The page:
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Online Security » Protect Yourself and Your Family » Protect Your Children » Protect Your Child's Privacy Online

Protect Your Child's Privacy Online

  • Be aware of cyberspace threats! Learn about all risks children may face while surfing on the Internet and start educating them on how to protect themselves online.
  • Talk to your children about dangers they can encounter as long as they are online. Do not be reluctant to subjects such as sexuality, pornography or pedophiles. Do not consider them taboo.
  • Make sure your children know that not everything they read on the Internet is true and accurate. Make them aware that not all the people they meet online are trustworthy. Help your children develop their ability of sorting out the information they come into contact with while they are online.
  • Place your computer in an area of your house where you can easily supervise your children's Internet activity.
  • Monitor and restrict your children's access to the Internet while they are at home.
  • Be aware that your children have access to the Internet not only at home, but also at school, libraries, where they are not under your guidance and supervision. Regularly ask them about their online friends and activities.
  • Spend time online alongside your children in order to establish an atmosphere of confidence regarding computer usage and online activities.
  • Ask your children not to respond to unsolicited emails from people they do not know.
  • Advise your children not to give away their (parents', friends', etc,) personal information online.
  • Advise your children to avoid face to face meetings with unknown persons they get acquainted with in chat rooms or IM.
  • Check the browser history web page to see the websites visited by your children.
  • Establish reasonable online rules and an agreement with your children about Internet usage at home or in other places (i.e. at a friend's house, at school, at the library, etc.). Print the rules and place them near the computer as a reminder. Monitor the compliance with the rules.
  • Monitor the amount of time your children spend on the Internet, and the time when they are browsing it. Excessive time online, especially at night, may indicate a problem.
  • Consider any change in your children's behavior (mention of adults you don't know, secretiveness, inappropriate sexual knowledge, sleeping problems, etc.).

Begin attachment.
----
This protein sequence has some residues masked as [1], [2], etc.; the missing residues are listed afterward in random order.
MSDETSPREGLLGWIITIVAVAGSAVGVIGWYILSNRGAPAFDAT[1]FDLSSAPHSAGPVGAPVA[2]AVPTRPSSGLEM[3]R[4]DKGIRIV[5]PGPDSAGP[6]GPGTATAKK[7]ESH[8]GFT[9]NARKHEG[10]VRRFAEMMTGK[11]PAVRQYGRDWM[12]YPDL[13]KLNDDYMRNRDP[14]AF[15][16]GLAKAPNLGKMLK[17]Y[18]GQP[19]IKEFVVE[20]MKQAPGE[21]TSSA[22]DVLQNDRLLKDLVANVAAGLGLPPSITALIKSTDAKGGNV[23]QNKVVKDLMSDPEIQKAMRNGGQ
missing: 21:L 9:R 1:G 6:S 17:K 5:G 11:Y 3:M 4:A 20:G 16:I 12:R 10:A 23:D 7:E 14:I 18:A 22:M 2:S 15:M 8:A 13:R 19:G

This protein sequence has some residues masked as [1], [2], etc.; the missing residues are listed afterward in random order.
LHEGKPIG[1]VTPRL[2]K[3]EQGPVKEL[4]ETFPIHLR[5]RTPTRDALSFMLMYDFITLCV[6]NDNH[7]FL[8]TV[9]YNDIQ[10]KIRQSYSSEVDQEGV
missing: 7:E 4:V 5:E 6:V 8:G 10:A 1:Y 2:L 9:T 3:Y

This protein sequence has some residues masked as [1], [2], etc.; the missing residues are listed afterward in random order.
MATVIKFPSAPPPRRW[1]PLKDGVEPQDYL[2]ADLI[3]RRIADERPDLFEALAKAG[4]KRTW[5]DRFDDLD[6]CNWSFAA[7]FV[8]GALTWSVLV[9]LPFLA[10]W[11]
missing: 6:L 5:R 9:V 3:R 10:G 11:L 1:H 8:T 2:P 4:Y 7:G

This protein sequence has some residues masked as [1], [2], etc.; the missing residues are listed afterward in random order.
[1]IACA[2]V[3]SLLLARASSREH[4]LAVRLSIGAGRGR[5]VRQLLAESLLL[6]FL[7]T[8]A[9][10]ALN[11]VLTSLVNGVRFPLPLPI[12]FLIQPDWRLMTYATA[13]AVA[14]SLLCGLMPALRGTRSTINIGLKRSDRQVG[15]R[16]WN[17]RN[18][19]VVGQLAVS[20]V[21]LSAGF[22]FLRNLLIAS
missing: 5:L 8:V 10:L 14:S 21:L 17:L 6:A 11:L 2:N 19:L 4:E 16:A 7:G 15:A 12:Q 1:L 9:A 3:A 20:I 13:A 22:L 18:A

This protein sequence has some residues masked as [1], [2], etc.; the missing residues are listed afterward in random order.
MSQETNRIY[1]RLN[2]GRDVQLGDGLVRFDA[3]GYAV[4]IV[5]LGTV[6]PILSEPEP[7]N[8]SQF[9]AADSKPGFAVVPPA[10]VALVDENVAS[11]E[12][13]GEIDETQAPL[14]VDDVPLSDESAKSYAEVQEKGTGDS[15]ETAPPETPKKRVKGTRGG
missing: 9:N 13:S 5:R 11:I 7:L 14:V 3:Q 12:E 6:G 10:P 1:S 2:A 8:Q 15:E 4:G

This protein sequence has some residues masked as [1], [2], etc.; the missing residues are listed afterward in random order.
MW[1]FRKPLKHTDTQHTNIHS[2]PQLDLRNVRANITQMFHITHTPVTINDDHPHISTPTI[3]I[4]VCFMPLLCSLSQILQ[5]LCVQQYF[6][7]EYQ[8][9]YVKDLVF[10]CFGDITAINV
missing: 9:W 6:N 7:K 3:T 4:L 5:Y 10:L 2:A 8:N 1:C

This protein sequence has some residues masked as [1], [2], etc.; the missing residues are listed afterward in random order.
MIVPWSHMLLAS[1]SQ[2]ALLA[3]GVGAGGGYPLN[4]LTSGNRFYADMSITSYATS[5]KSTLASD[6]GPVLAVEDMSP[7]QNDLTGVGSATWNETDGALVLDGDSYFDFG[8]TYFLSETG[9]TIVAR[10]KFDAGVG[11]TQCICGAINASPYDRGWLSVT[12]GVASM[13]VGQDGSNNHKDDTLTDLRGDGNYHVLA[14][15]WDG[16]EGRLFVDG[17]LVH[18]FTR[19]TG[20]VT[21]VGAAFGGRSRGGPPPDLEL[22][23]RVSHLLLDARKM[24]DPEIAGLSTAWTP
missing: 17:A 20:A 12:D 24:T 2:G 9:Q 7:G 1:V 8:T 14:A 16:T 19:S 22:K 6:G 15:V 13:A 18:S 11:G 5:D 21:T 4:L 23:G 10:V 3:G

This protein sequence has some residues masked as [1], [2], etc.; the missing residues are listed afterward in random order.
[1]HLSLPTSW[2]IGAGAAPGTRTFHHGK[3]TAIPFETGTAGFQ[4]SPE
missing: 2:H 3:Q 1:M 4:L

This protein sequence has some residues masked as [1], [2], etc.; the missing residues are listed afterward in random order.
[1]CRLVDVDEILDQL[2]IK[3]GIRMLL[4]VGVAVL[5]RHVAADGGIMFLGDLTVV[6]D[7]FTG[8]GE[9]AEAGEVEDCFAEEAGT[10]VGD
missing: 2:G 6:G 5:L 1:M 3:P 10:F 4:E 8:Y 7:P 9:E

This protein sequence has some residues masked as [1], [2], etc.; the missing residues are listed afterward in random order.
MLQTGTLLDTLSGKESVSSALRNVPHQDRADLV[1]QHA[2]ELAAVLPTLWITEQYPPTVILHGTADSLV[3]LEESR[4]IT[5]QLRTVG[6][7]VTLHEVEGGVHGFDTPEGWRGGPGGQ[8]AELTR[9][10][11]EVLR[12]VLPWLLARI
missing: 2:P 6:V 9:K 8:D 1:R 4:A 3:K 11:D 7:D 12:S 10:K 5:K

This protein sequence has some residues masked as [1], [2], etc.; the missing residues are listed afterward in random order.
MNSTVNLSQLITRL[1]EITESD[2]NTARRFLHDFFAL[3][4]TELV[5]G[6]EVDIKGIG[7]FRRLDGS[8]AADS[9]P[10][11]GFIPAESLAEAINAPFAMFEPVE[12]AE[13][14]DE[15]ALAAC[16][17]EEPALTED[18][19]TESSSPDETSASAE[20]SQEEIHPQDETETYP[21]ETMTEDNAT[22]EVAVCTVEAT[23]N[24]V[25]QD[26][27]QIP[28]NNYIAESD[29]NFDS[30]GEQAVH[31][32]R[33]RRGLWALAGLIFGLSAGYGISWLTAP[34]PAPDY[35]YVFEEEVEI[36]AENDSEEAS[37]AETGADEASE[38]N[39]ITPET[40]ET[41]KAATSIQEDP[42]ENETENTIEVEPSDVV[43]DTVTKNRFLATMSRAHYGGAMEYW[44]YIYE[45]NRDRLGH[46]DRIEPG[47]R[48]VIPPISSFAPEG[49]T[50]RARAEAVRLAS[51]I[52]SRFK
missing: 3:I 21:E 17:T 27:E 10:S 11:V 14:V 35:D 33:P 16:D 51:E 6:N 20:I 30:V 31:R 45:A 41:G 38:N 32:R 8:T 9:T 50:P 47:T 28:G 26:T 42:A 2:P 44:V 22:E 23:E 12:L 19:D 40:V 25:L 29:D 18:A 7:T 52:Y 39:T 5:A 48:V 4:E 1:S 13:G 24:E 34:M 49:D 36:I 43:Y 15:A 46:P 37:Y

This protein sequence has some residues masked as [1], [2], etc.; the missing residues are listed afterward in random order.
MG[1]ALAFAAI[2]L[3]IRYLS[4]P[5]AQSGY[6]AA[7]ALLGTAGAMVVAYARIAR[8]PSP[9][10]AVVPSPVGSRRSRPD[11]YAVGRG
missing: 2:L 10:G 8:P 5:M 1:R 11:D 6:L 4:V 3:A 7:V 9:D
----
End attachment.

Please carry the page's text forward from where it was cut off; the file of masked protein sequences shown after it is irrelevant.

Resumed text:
• Chat rooms and Instant Messaging are sometimes the favorite playground of sexual predators. Do not allow your children to have an online profile. This will hinder their profile listing in directories and, consequently, the approach in chat rooms of pedophiles searching for easy preys.
  • Look for privacy policy on websites directed to children. The policy must be available through a link on the website's homepage and at each area where personal information is collected from kids. Websites for general audiences that have sections for children must post the notice on the kids' section homepage. Read their policy to find out what kind of personal information is being collected, how it will be used, and if it will be passed on to third parties. If you find a website that doesn't post basic protection specifications for children's personal information, ask for details about their personal information collection practices.
  • Decide whether to give consent or no to websites to collect personal information from your children. Yet, you may give your consent, but disagree to have it transmitted to third parties.Your consent isn't necessary if the website is collecting your children's email address simply to respond to a one-time request for information. To find out more about webmasters, please click here.
  • Block instant/personal messages from people you and your children do not know. Regularly check your children's list of friends to ensure that it has not been altered.
  • Watch out for Internet hoaxes, false virus warnings, chain letters disguised as charity fund raisers, pyramid schemes designed as legitimate employment opportunities, etc.
  • Use filtering and monitoring software to restrict sensitive information "flowing" from your computer.
  • Consider reporting any suspicious content or activity that may harm or has already harmed your children.


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